I remember this as clearly as looking in the mirror. He jumped into the front seat. There was definitely something about the expression on his face, eyes almost bugging and kind of panting, breathing anxiously. “You gotta hear this song, can I play it, it’s a rough mix but you gotta hear it”. Ah – yeah!
In went the cassette. I guess I was luckily the first person to hear it outside of the studio walls. Joe kept watching for my reaction, beaming at the same time. How could he not. The Ramones had just finished recording one of the greatest singles of all time.
I pulled over on 2nd Ave. I had too. This sounded so fantastic it was almost unbelievable. We listened a few more times really loud. It was warm, windows open, perfect until more than a few kids, awestruck at seeing Joey Ramone sitting in this car, started to clammer. God bless him, Joe had time for everyone, autographs, pictures, you name it. It often took us half an hour to go a couple blocks from his place to eat – every walk of life stopped him on the street, fans, foreigners, even cops, always. So after a bunch of hellos, it was time to drive along.
You see, one of The Ramones biggest fans was Joe himself. So he had no problem with my insistence we drive a bit and keep listening. We went round and round town, up the east side, through the park, down the West End Highway, playing this for at least an hour, probably two. No exaggeration.
Does life get any better than a memory like that?
Above: Jukebox Tab signed by Joey Ramone
Below: One of the few clips that actually captures their sheer power.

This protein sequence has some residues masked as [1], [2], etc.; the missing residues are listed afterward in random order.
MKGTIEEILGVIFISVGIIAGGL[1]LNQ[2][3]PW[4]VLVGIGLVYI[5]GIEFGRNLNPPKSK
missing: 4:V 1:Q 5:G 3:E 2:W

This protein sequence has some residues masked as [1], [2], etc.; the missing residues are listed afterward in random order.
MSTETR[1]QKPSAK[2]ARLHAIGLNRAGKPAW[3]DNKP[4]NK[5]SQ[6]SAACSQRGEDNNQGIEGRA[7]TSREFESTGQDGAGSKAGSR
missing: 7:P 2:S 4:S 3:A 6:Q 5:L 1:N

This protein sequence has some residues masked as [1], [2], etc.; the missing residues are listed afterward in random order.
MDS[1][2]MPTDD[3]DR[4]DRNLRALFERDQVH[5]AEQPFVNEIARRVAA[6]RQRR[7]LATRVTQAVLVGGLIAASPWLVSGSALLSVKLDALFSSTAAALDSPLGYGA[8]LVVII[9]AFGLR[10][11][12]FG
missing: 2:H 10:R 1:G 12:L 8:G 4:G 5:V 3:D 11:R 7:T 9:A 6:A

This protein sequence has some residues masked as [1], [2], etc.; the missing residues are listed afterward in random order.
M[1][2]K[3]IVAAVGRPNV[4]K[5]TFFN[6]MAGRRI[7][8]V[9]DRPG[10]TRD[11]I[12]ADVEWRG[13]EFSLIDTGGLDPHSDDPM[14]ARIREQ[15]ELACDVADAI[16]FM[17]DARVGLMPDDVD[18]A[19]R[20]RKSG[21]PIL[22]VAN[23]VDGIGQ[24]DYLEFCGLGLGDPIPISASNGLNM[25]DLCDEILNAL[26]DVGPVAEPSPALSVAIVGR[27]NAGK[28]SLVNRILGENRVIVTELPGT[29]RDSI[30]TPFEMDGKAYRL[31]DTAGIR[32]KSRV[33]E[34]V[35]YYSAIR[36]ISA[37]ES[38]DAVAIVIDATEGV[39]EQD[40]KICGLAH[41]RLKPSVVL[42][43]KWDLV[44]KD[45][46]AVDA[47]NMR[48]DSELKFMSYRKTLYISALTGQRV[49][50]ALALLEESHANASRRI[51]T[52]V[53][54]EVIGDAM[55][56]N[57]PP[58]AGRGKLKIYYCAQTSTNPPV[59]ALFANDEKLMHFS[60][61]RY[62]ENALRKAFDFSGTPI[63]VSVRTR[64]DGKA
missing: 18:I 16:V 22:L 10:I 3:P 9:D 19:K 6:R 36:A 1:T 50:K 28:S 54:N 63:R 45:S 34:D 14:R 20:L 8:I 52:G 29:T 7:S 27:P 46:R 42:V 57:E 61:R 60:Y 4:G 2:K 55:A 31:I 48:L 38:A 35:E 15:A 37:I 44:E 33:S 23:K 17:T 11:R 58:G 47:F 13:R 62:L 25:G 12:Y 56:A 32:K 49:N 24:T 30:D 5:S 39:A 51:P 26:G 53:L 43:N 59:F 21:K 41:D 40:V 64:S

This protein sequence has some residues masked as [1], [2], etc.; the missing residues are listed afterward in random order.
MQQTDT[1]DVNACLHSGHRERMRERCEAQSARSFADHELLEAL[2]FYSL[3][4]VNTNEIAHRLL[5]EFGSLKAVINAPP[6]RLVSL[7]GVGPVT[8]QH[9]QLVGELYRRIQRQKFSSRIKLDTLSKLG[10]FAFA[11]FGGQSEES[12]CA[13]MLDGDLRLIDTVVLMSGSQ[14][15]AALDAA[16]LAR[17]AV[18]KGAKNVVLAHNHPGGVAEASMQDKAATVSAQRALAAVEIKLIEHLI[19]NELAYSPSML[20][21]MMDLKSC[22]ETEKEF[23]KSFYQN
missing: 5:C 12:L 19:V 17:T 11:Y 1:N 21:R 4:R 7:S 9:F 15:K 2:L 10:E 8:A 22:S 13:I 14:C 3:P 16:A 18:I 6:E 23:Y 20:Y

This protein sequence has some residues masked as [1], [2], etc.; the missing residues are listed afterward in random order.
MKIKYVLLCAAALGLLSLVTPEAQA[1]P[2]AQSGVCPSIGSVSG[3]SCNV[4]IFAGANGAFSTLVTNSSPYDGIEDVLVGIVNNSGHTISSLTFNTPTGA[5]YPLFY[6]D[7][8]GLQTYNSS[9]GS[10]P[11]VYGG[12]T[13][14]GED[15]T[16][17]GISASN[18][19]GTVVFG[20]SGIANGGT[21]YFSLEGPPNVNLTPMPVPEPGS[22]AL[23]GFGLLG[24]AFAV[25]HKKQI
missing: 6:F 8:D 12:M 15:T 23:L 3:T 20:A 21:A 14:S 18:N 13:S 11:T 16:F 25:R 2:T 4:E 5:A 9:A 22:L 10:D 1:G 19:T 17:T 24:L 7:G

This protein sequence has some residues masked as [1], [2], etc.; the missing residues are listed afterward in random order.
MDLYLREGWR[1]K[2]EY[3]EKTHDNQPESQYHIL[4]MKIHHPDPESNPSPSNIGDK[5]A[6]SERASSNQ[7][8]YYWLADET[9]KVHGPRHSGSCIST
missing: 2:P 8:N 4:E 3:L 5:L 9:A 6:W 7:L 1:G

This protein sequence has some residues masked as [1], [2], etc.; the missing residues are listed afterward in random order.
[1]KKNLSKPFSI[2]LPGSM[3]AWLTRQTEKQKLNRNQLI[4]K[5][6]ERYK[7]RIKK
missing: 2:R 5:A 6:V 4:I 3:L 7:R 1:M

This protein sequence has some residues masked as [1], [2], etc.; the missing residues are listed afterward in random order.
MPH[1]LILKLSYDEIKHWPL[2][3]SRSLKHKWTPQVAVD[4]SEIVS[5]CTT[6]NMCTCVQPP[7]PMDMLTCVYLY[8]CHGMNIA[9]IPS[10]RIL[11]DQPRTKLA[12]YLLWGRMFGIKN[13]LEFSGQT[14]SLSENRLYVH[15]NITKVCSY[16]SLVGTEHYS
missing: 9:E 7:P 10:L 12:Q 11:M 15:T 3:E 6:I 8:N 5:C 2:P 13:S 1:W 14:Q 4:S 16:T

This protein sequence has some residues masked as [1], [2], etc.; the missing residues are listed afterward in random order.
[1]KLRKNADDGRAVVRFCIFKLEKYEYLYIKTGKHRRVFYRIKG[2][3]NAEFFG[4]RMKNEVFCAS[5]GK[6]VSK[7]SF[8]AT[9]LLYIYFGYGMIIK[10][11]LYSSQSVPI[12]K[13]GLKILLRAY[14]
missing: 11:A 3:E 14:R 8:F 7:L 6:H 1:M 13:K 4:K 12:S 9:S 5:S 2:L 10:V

As Seymour Stein once loudly yelled down the hall to a certain snooty A&R guy, “Don’t lie to me you liar”.
The action never ended on that 21st floor of 75 Rockefeller Plaza, home to the Warner labels for decades. Our Medicine office was conveniently smack dab in the middle of a long hallway anchored on one end by the Warner/Reprise A&R staff and at the other, Seymour and the Sire staff. Duane and I had the best seats in the house.
And anyone who tells you they never liked The Damned is also a liar. Not mentioned as often as they should be, the band were easily an equal to The Sex Pistols when it comes to the UK punk crown. A tie.
Captain Sensible never could, never will, do any wrong. He’s hysterical, a fantastic entertainer, front man, side man, guitarist, bassist, songwriter and an all around good guy. He was a big friend of Joey Ramone’s, and it was The Damned who were the only UK band that flew themselves over from England to honor his life at Hammerstein Ballroom a month after he passed away. His Mom, brother and all his close friends never forgot.
Sometimes the good ones do get their just rewards. Who wasn’t pleased when Captain’s first solo single ‘Happy Talk’ topped the UK charts? Captain Sensible at #1! Yes.
The followup, ‘Wot!’, also a chart success, was even better. It was pure Sensible humor. Hearing it is seeing him in that two piece pink shag rug suit. Great records make you visualize the artist. Here’s the proof.
Listen: Glad It’s All Over / Captain Sensible Glad
Two years later, when it was looking like the solo Captain Sensible moment had passed, ‘Glad It’s All Over’, with it’s mischievous Kid Creole & The Coconuts fake intro, barreled to a UK #6. Great song, great production, great news. Again, hats off to the Captain.